TREE-TASTIC CAMPUS: UW-Eau Claire is an Official Tree Campus
with more than 100 species of trees, greenery abounds at UWEC
Created in 2016 with the planting of one hundred trees, the UW-Eau Claire Arboretum is part of what makes the college a recognized Tree Campus. There are 410 Tree Campuses in the United States, 10 of which are in Wisconsin.
Most of the 111 species of trees in the Arboretum are labeled with genus and species information, and include a QR code for quick viewing – the code links to an online map with photos of the tree’s leaves, flowers, and bark. The bark photos make it easier to identify the trees in the winter months too.
“Seeing the different varieties throughout the campus is analogous to diversity in all of our lives and the strength and resilience we achieve through it,” said Matthew Staudenmaier, the City of Eau Claire’s forestry supervisor. “Same-ness is not the goal. Celebrating difference is!”
That celebration of diversity extends to the management of the Tree Campus. Part of earning the certification includes the creation of a campus tree advisory committee, maintenance of a campus tree-care plan and an annual budget for the program, hosting Arbor Day events, and organization of tree-related student service-learning projects.
“SAMENESS IS NOT THE GOAL. CELEBRATING DIFFERENCE IS!”
CITY OF EAU CLAIRE FORESTRY SUPERVISOR
The advisory committee brings together members of the student government, staff, active and retired faculty, and members of campus clubs. Daria Hutchinson, UWEC’s landscape architect, is one of the committee members. Staudenmaier calls her “the driving force and passion behind” the university’s arboretum and successful Tree Campus certification.
Hutchinson works with students to map the trees and is currently recording the height and diameter of each one. The numbers will be used to calculate the volume of carbon emissions offset by the arboretum. The arboretum is one of 18 being studied by the National Science Foundation as part of its work in understanding the effects of climate change on trees.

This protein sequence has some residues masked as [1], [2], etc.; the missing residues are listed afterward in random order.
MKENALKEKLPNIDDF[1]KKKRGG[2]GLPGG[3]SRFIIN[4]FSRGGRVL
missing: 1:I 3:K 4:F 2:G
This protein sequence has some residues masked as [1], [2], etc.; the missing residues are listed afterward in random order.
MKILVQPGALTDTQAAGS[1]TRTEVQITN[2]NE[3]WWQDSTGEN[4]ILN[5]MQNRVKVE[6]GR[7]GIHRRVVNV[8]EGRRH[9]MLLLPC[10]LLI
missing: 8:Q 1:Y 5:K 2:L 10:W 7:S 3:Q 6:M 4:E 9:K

As an extension of the university’s 2023 celebration of Arbor Day (which fell on April 28 this year) will include tree-planting events during Homecoming Week. Hutchinson says that future plans for the development of the arboretum include student-led tours and ongoing educational opportunities and events for students and members of the public.
Walking the Putnam Trail and through campus is the best way to enjoy and appreciate the arboretum, and both Hutchinson and Staudenmaier encourage members of the public to get involved in supporting and caring for trees.
“Watering during dry times, shaming mischief makers who damage trees, planting appropriate trees in the appropriate place, and advocating for more trees are all fun things the entire family can do!” Staudenmaier said.
Staudenmaier said absolutely every effort helps, its impacts felt far in the future too. “The benefits to be had are not just immediate; rather, they will be manifest in generations to come!”